I have to say, the kids were so petite, so lovely, and so funny! It is impossible not find joy in seeing them blossom and playing such a pivotal part in the process. With that said, I am also pleased with our ability as a team to have chosen practical and insightful recommendations for the staff that were put into effect within a very short amount of time , and caused a sustainable impact on everyone involved. It felt amazing to see that every single person was so receptive and participative throughout the supervisor, staff, and parent workshops. On a more personal level, I surprised myself in my ability to lead during several impromptu situations. I also loved having the opportunity to learn and share experiences so closely with Rusty. It was refreshing and enriching to have an adult with autism become a colleague and a friend. I was immeasurably touched by Arty’s story as a mother of a child with autism and inspired by Debbie’s art form and advocacy as a photographer.
I wished we could have worked closer to Mapy, Molly and our team leader Sara, who could only accompany us for a few days, but they all wear many hats and can only be one place at a time. Machu Picchu was such a grandiose place. We are so privileged. It was so humbling and amazing to be there. I don’t know how to express in words the magnitude of the impact it had on me.
Stephanie shared each of our sentiments, but also added that she was proud to have practiced and become more comfortable speaking Spanish. Stephanie challenged herself every day to improve her conversational skills. She did an amazing job speaking with greater fluency as time passed, she made great contributions as a clinician and as a person. Stephanie also made note of something very important: food. What a delicious gastronomic experience. We enjoyed so many Peruvian foods including ceviche, lomo saltado, causa, anticuchos, aji de gallina, papa a la huancaína, chicha morada, granadilla, alfajores, picarones and more. Stephanie enjoyed the chifa (peruvian-chinese fusión), and could eat Peruvian sushi every day for the rest of her life. As an animal lover she could not wait to be close to Llamas which finally became a reality at the end of our Machu Picchu tour. Again, the only true delta for her was that she will miss her SkillCorps and Alcanzando team and return to a cold winter in Boston.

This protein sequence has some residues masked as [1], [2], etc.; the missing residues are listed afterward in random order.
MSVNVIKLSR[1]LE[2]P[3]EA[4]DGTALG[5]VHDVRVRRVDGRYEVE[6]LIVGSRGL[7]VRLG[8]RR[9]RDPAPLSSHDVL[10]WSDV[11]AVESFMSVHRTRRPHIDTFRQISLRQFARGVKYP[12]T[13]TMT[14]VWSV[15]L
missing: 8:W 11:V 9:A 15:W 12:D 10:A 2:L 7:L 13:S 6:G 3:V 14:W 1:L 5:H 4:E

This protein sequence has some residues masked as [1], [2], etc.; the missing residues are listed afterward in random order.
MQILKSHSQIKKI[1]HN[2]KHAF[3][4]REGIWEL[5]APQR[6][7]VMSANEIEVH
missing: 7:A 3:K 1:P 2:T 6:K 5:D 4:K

This is only the tip of the iceberg when it comes to all the pluses we experienced, but at least I could share part of that emotional conversation that precluded the end of SkillCorps Peru 2014. I applaud the Global Autism Project for their dedication to this universal community. I admire Molly’s vision to have traveled great lengths to create this organization. As a growing organization involving international travel I could witness the numerous challenges and obstacles it encounters on a daily basis, but also saw countless victories. What an opportunity for growth, what a beautiful mess!
I loved this experience! Thank you for allowing me to be part of it! I give this trip a 4!
SkillCorps Member, Peru 2014